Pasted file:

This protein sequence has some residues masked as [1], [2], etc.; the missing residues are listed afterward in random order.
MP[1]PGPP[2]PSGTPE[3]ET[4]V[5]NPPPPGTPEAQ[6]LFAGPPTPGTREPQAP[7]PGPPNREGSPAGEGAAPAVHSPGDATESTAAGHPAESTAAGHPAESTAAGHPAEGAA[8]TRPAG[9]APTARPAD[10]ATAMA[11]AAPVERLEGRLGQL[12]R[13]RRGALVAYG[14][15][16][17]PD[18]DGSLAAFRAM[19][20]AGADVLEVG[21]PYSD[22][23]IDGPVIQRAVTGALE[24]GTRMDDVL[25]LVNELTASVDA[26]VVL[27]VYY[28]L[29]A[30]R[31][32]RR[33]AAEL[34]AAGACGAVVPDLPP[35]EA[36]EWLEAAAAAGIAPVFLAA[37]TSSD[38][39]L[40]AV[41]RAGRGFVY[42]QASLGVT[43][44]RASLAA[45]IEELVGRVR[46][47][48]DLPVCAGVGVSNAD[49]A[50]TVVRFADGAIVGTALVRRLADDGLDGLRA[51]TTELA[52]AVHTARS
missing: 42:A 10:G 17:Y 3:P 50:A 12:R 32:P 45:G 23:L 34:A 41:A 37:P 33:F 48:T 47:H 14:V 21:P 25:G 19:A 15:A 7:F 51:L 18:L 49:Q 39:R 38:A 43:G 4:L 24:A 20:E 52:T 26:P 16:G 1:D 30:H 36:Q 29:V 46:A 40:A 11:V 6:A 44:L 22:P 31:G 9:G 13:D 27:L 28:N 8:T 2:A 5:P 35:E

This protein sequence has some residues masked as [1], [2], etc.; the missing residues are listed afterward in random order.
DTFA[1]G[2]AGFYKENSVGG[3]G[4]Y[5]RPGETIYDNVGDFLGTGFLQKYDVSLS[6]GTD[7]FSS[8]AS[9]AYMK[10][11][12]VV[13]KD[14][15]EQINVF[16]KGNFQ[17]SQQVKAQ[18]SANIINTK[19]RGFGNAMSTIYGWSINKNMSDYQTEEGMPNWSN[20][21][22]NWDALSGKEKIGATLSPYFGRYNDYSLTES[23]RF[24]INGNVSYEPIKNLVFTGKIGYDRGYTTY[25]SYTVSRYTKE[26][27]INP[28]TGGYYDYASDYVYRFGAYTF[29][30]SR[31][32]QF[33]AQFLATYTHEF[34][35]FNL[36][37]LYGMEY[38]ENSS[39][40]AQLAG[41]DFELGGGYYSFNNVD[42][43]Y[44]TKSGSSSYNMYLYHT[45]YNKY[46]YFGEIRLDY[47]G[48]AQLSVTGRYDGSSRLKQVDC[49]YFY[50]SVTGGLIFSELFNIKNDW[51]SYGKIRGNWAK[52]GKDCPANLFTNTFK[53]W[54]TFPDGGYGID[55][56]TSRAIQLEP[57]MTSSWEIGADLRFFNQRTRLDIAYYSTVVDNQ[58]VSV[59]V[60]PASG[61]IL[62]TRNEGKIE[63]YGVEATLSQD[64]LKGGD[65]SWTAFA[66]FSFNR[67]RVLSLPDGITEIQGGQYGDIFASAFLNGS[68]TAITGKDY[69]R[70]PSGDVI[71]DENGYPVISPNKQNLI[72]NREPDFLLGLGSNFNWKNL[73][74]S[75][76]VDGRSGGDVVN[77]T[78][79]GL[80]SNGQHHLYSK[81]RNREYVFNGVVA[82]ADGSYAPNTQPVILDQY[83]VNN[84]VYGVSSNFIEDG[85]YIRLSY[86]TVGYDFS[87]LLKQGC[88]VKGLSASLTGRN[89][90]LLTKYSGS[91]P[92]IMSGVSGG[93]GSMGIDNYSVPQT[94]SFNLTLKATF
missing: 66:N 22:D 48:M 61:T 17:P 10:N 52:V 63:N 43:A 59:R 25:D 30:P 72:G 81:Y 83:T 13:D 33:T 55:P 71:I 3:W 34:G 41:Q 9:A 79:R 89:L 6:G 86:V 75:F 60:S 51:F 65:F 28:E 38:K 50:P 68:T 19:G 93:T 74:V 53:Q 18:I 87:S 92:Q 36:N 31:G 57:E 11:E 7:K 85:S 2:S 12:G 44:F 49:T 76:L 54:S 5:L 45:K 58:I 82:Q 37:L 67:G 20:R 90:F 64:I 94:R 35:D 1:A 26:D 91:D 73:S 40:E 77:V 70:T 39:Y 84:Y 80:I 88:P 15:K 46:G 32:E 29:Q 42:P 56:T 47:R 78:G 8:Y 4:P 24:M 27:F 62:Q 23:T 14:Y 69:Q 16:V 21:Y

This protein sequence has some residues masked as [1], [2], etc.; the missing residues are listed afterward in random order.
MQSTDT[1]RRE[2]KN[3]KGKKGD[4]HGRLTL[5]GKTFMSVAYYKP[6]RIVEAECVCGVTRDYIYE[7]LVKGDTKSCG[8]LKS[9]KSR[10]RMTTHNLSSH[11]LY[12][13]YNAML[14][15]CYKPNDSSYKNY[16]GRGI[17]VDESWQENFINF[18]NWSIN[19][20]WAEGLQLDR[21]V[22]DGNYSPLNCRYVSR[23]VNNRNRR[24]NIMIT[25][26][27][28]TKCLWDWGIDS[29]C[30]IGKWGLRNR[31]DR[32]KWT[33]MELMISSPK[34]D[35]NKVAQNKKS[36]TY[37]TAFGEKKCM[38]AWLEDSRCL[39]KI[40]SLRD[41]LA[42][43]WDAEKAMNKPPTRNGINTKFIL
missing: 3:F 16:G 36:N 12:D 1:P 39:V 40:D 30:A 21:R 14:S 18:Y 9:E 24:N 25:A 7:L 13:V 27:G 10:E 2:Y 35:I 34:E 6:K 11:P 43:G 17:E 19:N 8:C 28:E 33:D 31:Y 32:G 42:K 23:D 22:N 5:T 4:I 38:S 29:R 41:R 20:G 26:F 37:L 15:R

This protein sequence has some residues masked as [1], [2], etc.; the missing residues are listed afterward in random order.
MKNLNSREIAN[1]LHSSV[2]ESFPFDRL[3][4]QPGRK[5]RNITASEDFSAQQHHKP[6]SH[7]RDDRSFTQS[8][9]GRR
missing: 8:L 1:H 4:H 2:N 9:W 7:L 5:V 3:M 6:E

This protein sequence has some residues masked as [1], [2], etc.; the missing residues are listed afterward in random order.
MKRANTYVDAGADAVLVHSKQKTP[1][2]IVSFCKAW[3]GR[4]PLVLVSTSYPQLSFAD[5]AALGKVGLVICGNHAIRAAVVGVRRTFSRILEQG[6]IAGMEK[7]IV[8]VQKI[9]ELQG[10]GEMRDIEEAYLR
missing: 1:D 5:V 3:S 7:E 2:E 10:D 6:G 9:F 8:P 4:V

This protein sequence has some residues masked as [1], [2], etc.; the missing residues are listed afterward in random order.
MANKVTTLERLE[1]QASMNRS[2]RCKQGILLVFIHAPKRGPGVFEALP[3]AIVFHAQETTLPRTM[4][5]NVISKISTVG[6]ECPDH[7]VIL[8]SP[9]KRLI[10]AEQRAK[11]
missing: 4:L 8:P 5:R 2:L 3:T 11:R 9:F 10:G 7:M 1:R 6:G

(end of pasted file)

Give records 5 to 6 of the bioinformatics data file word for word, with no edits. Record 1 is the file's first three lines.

This protein sequence has some residues masked as [1], [2], etc.; the missing residues are listed afterward in random order.
MKRANTYVDAGADAVLVHSKQKTP[1][2]IVSFCKAW[3]GR[4]PLVLVSTSYPQLSFAD[5]AALGKVGLVICGNHAIRAAVVGVRRTFSRILEQG[6]IAGMEK[7]IV[8]VQKI[9]ELQG[10]GEMRDIEEAYLR
missing: 1:D 5:V 3:S 7:E 2:E 10:D 6:G 9:F 8:P 4:V

This protein sequence has some residues masked as [1], [2], etc.; the missing residues are listed afterward in random order.
MANKVTTLERLE[1]QASMNRS[2]RCKQGILLVFIHAPKRGPGVFEALP[3]AIVFHAQETTLPRTM[4][5]NVISKISTVG[6]ECPDH[7]VIL[8]SP[9]KRLI[10]AEQRAK[11]
missing: 4:L 8:P 5:R 2:L 3:T 11:R 9:F 10:G 7:M 1:R 6:G